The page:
Book Review: ‘Ireland’s County High Points – A Walking Guide’ by Kieron Gribbon

If you’re a regular visitor to Walking And Hiking Ireland, you’ll know that we have published a few articles on the County Tops of Ireland. From the feedback we’ve received, it would appear that the sport of ‘bagging the County Tops’ has gained popularity over the last few years.

The great news for anyone who is considering or indeed in the process of hiking to the top of each county is that Kieron Gribbon has produced a superb guidebook which will no doubt become the Bible on this particular activity.

‘Ireland’s County High Points – A Walking Guide’ contains a detailed section on each county top which provides all the essential information that you need for each of your walks. Each section contains clear and concise route information along with distances, expected times and easy to read maps. The maps will be sufficient for most of the routes but you would be advised to supplement these with detailed OS maps for the more demanding hills such as Carrauntoohil in Kerry. The author has also included a number of pictures of each top.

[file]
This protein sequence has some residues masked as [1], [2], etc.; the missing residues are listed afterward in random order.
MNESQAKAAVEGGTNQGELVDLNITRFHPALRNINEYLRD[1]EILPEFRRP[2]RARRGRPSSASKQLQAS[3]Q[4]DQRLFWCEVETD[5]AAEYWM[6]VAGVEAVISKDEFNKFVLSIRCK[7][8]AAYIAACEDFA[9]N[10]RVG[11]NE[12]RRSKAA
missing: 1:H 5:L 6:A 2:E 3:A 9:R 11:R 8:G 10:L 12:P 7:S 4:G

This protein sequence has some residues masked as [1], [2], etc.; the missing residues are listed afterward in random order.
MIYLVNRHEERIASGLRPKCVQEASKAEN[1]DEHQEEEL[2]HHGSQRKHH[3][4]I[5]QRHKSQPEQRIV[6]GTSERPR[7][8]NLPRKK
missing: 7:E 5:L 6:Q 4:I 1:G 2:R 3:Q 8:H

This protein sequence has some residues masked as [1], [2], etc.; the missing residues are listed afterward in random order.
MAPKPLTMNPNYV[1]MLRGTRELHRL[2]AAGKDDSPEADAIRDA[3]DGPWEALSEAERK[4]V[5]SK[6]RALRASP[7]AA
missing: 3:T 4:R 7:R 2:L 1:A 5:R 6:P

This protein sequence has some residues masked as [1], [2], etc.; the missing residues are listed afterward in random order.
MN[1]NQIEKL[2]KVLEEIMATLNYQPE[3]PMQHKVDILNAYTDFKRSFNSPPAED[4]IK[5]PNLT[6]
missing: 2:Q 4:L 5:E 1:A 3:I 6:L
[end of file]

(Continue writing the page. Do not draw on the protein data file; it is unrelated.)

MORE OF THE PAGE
As someone who has done some of the Tops myself and noticed the dearth of information whilst researching them, I really think this guide is an excellent idea. While some of the County Tops are covered in other guidebooks, there are many that are not. Indeed, several of the County Tops are little-known such as the intriguingly named Cupidstown Hill in Kildare and Corn Hill in Longford.

Some of the Tops offer great walks despite their lack of height. For example, the beautiful Mullaghmeen in Westmeath which at a modest 258 metres is the lowest of Ireland’s County Tops, offers a superb walk through Europe’s largest beech plantation. Others Tops contain a wealth of history such as Loughcrew, the highest point in County Meath and the site of impressive passage tombs dating back to 3300 B.C.

The higher tops, such as the Mighty Mweelrea, offer some of the most challenging walking in Ireland whilst others, such as Errigal, are among the most iconic mountains in the whole of the country.

The final section of the book provides a number of challenges in which you can combine several of the County Tops and the final neat touch is a ‘tick-list’ on which you can mark each Top as you complete it.

This really is a superb guide and a worthy addition to the bookshelf of Irish Mountain Books.

The book is available now in good bookshops, outdoor shops, amazon.co.uk, and directly from The Collins Press.

You can read more about the County Highpoints in this article which Kieron Gribbon kindly produced previously for Walking And Hiking Ireland.

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